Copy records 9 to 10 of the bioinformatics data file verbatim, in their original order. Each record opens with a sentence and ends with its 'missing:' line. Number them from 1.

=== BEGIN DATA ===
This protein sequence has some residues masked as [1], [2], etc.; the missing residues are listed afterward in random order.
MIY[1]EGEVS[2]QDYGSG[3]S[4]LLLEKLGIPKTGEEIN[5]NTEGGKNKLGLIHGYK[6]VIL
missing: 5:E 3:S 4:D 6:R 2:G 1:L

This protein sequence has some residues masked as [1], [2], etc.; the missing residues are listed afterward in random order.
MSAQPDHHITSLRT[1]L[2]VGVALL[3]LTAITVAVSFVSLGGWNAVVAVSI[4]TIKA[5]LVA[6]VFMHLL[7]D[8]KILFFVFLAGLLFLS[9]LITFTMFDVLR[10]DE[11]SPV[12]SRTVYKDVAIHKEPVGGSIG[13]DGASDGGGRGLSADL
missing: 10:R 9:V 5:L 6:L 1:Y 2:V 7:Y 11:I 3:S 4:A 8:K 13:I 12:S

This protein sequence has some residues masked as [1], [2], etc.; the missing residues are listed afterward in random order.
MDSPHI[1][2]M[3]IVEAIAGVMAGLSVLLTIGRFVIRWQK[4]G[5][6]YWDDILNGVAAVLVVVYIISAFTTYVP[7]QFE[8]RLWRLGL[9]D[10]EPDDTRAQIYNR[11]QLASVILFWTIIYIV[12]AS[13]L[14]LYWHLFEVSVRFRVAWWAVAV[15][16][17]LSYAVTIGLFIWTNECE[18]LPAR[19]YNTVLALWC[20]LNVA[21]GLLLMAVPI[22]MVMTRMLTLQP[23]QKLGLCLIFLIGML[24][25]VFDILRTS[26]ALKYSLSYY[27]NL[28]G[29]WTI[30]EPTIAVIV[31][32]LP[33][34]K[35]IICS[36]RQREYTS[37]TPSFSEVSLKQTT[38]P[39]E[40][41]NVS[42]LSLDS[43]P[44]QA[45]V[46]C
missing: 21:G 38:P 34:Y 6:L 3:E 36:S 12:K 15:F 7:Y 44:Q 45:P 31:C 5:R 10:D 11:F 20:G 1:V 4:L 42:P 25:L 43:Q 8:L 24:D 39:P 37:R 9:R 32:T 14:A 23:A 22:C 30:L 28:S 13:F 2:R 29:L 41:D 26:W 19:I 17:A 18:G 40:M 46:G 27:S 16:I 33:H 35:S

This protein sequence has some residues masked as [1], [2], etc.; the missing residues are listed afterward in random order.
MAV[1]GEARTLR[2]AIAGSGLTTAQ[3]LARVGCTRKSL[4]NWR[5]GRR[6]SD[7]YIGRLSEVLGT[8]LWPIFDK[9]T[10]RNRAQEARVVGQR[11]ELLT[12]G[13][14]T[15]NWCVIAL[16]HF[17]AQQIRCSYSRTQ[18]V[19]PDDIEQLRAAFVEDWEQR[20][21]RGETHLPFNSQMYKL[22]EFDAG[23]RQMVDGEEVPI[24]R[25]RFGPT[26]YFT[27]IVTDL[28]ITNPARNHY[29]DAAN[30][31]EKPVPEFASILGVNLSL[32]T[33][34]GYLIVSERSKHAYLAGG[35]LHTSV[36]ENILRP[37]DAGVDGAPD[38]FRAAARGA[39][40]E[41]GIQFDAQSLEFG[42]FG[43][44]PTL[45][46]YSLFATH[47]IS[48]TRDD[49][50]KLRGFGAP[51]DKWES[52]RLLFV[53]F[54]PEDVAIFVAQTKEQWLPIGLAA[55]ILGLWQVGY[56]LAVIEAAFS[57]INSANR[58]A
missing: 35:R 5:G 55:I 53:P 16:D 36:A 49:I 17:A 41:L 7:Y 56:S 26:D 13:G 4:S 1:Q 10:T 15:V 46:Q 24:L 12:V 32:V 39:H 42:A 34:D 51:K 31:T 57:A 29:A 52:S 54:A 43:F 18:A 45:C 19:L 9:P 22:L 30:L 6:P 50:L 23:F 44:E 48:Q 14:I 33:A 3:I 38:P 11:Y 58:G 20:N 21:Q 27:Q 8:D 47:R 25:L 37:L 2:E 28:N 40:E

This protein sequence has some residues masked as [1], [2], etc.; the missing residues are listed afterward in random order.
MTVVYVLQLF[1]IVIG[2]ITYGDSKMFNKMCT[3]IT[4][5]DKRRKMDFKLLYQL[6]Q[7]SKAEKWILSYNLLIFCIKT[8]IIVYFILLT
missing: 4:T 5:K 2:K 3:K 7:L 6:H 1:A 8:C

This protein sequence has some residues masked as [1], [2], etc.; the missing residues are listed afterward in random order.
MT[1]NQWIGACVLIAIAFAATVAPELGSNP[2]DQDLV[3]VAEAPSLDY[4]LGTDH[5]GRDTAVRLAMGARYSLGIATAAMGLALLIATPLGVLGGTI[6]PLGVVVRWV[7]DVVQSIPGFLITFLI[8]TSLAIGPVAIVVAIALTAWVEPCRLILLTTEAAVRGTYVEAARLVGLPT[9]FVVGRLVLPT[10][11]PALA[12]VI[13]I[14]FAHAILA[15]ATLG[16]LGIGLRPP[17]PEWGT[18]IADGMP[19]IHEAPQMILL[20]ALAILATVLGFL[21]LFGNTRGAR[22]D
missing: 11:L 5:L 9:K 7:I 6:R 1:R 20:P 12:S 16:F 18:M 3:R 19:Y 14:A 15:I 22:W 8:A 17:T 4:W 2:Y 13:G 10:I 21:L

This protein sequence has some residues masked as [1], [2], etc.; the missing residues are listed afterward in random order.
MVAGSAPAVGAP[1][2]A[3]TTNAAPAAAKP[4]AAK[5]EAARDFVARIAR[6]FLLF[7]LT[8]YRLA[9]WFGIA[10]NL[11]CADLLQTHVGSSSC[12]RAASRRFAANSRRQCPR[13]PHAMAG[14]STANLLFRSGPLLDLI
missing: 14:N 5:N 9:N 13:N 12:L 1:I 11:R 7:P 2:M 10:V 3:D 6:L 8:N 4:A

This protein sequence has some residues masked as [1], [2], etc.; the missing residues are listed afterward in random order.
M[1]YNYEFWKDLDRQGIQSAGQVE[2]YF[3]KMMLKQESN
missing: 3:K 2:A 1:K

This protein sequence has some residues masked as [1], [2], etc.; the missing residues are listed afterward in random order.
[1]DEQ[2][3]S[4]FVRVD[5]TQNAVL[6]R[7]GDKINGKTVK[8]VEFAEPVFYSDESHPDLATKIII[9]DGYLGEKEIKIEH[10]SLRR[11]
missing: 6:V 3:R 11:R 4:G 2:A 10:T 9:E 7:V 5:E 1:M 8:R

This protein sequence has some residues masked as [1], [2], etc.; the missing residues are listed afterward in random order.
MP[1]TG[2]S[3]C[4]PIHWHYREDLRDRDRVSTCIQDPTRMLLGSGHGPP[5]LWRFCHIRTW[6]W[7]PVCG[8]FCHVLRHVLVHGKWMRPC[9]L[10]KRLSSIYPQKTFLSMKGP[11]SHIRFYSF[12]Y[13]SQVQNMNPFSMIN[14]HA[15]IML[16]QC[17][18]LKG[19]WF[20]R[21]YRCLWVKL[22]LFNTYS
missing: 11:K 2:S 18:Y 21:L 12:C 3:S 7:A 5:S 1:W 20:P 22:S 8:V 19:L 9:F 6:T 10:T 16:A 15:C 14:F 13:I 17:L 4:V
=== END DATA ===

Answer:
This protein sequence has some residues masked as [1], [2], etc.; the missing residues are listed afterward in random order.
[1]DEQ[2][3]S[4]FVRVD[5]TQNAVL[6]R[7]GDKINGKTVK[8]VEFAEPVFYSDESHPDLATKIII[9]DGYLGEKEIKIEH[10]SLRR[11]
missing: 6:V 3:R 11:R 4:G 2:A 10:T 9:E 7:V 5:E 1:M 8:R

This protein sequence has some residues masked as [1], [2], etc.; the missing residues are listed afterward in random order.
MP[1]TG[2]S[3]C[4]PIHWHYREDLRDRDRVSTCIQDPTRMLLGSGHGPP[5]LWRFCHIRTW[6]W[7]PVCG[8]FCHVLRHVLVHGKWMRPC[9]L[10]KRLSSIYPQKTFLSMKGP[11]SHIRFYSF[12]Y[13]SQVQNMNPFSMIN[14]HA[15]IML[16]QC[17][18]LKG[19]WF[20]R[21]YRCLWVKL[22]LFNTYS
missing: 11:K 2:S 18:Y 21:L 12:C 3:S 7:A 5:S 1:W 20:P 22:S 8:V 19:L 9:F 6:T 10:T 16:A 15:C 14:F 13:I 17:L 4:V